“The test of this moment is a test of all time,” Biden said in what was designed as a rousing speech for unity uttered at a Polish castle destroyed by Nazis in World War II — and later rebuilt.
“For God’s sake, this man cannot remain in power,” Biden said of Putin — a dramatic final flourish to what the White House called a major speech and a first public reference to regime change to unseat the man he has called a killer and a war criminal.
“All of us must do the hard work of democracy each and every day,” Biden said, “in Europe and in my country as well.”
He opened his speech by invoking the late Pope John Paul II, a Pole, whose “Be not afraid” speech in Warsaw in 1979 inspired Poland to eventually break away from Communist rule.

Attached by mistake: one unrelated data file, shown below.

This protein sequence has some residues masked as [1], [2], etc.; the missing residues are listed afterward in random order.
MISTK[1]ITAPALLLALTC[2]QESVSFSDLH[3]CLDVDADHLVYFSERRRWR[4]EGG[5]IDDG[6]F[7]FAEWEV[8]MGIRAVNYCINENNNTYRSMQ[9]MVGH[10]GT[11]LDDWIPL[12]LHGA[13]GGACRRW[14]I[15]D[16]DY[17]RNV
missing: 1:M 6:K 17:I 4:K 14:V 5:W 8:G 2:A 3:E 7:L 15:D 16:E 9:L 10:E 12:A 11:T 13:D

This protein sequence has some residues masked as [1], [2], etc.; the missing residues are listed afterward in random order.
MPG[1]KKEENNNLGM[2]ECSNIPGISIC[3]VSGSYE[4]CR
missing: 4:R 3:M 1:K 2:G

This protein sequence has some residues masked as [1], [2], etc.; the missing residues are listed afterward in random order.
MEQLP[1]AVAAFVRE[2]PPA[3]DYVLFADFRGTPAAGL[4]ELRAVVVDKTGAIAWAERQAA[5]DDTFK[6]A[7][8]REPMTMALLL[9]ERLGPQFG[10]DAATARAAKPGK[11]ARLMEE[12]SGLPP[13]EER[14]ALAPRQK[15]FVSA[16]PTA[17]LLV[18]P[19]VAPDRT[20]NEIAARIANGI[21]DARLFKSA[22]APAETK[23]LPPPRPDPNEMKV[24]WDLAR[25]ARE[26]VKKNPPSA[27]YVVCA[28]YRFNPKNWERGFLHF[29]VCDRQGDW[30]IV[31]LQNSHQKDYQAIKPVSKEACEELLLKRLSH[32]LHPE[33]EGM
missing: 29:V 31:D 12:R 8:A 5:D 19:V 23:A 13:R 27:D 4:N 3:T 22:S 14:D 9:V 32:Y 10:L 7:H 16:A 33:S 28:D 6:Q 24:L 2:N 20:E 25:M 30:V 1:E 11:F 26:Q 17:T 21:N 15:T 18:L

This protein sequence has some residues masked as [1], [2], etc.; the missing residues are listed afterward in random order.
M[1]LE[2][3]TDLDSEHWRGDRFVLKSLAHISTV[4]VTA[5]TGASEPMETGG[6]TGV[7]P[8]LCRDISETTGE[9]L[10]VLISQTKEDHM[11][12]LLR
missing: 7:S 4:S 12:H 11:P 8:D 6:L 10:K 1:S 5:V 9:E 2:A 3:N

Throughout his visit to Europe, Biden has emphasized the “sacred obligation” the U.S. and its NATO allies have to protect Poland and other member states if Russia spreads its attacks into the eastern flanks of NATO territory.
Mutual defense of North Atlantic Treaty Organization partners “is a sacred obligation,” Biden repeatedly assured President Andrzej Duda as the pair met in Warsaw, crucial “for your freedom and ours.”
Later, Biden got a firsthand glimpse of the war’s toll on Poland. Meeting with Ukrainian refugees near the train station in Warsaw, he said he admired their spirit and resilience and branded Putin a “butcher.” Millions of Ukrainians have fled across Europe or been displaced inside their country since Putin launched the invasion Feb. 24.